Over the last two years, CIOs have emerged as the surprise pandemic heroes, leading digital transformation initiatives across diverse industries.
In Asia Pacific, 87% of CIOs have implemented new technologies, IT strategies, and methodologies to adapt to the new normal, much of it aimed at improving customer service, reducing risk, increasing scale and enabling remote work. We have also seen technology initiatives such as data/business analytics, cloud-based enterprise applications, machine learning (ML), and AI driving IT investments which of course are underpinned by a massive shift from legacy on premise solutions and into the cloud.
As the economy enters post-pandemic recovery, CIOs need to operationalize and enhance the wealth of pandemic-era innovation.
With employee flexibility becoming paramount in hybrid working environments, the CIO’s focus is now, more than ever, multidimensional; they need to not only prioritize security, compliance and risk reduction, but also enhance IT operations and improve performance by modernizing the infrastructure and application landscape they manage.
Of course, CIOs are not impervious to external factors. The pandemic has caused many to reconsider their career priorities in what is dubbed the “The Great Resignation.”
Workday’s analysis of employee turnover intentions between October 2020 and October 2021 found that 25% of the global workforce displays an elevated risk of attrition, with the technology sector being the hardest hit at an elevated turnover risk of 43%. Comments related to flexible work have increased exponentially and now forms the core of employee expectations for the future of work.
Against this backdrop, organizations must recalibrate their approach to employee management, which means utilizing technology to enable the hybrid workforce, cultivating mutual trust in a remote working environment to focus on output rather than hours worked.
As all businesses are becoming reliant on agility from improved digital processes, IT leaders are increasingly expected to help their companies get ahead. The demand for digital innovation that delivers value across the ecosystem – and not pandemic-driven point solutions – has skyrocketed.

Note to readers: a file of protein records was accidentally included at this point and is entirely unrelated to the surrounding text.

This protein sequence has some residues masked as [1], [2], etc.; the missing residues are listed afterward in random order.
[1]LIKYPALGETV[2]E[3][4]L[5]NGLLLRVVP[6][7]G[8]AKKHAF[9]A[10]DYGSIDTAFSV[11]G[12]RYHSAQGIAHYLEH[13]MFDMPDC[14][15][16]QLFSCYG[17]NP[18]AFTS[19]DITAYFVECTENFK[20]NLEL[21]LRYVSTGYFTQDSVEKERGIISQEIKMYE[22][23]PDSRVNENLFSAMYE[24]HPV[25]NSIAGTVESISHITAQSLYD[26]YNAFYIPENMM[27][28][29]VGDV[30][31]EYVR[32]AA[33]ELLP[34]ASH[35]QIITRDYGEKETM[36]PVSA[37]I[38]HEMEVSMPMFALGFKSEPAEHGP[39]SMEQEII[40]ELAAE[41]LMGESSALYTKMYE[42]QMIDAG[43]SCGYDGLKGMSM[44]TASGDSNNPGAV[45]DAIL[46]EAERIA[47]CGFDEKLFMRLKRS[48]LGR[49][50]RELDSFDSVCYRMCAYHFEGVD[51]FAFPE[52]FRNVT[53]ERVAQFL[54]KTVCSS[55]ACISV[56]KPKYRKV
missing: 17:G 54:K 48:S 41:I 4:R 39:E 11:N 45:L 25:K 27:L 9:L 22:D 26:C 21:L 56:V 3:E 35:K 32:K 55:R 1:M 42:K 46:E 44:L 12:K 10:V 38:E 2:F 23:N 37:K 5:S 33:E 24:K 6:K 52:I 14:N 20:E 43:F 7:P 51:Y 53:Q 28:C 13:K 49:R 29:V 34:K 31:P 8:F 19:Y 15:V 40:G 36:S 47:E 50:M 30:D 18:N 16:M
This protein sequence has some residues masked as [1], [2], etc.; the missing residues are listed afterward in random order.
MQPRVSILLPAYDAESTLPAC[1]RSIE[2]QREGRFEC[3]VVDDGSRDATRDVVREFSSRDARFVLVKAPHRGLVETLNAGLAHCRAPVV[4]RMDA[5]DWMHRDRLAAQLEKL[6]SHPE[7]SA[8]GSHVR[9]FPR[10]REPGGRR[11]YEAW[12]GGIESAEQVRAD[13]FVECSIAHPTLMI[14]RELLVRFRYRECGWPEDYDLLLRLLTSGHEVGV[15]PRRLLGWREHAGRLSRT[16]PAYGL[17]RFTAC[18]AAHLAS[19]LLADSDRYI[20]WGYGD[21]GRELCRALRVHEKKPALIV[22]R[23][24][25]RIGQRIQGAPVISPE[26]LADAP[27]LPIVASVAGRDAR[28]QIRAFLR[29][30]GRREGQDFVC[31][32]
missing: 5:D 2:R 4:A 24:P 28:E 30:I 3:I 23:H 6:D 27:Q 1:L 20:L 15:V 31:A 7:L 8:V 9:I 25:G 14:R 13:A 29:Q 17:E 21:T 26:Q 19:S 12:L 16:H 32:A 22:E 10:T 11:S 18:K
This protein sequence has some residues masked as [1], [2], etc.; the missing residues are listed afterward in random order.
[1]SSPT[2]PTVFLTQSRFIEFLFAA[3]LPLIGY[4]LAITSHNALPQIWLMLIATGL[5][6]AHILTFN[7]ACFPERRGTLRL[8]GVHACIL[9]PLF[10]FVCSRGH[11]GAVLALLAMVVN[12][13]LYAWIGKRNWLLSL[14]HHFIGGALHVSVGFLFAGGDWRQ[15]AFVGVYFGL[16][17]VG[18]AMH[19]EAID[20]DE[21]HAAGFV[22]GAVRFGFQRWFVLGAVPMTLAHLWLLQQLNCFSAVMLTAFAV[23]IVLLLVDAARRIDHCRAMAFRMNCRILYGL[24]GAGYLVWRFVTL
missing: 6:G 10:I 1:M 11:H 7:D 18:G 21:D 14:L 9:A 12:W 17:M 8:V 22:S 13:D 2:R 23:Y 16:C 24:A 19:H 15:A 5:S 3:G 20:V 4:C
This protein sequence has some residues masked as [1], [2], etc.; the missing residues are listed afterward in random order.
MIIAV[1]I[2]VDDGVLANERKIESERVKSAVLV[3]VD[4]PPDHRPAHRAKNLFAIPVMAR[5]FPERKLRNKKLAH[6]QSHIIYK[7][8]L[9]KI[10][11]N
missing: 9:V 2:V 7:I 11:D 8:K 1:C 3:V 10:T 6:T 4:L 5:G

The CIOs’ zealousness in driving digital innovation may pay off in navigating the pandemic-era uncertainty. But moving forward, they now need to address challenges introduced by software used as stopgap measures in the process; for instance, difficulty in consolidating legacy and new technology causing opacity across the IT infrastructure or harmonizing disparate systems where there is no single data source of truth. Bad data translates to bad AI/ML. This can undermine a CIO’s investments and ultimately hamper the ability to make the right decisions quickly in today’s fast-evolving business landscape.
With so many moving parts in a hybrid work environment, it’s easy to see how a dissatisfied, disengaged workforce can become an operational challenge. A progressive CIO must also consider how the end-user experience can impact employees; a fragmented or frustrating end-user experience can have a deadening effect on employee satisfaction, business efficiency and in turn productivity.
A CIO’s most valuable resource isn’t technology, but people. Recognizing this, there needs to be a strong focus on empowering employees who then help drive innovation from within. To this end, CIOs need future-proof platforms that can scale with the business, where the technology can be abstracted from the application functionality and evolve with changing market demands.
Improving automation and data-driven strategies will deliver stronger, more accurate data insights that allow faster decision-making, streamlined business processes, and more meaningful work for employees. One of the most powerful weapons in a CIO’s arsenal is the combination of data and augmented analytics, which allows businesses to glean actionable insights that guide innovation and enable several plans and scenarios to be forecast so as to select the right one that fits the objective and fail fast the ones that don’t.
Finally, it all comes back to the importance of the end-user journey and customer experience. In building an organizational culture and foundation where employee-first transformation is key, CIOs can gain a deeper understanding of employee preferences and customer expectations to inform and elevate performance – great examples include enabling a quality mobile-first experience or empowering employees to overcome challenges while working remotely.
Even as we enter post-pandemic life, it is more critical than ever for IT leaders to harness the right tools and strategies to make both innovation and organizational agility a meaningful reality. Being able to speak directly to your employees’ priorities will go a long way in delivering noticeable results: increased satisfaction, productivity, and retention. In turn, this creates a fertile environment for innovation and a more sentient and resilient enterprise.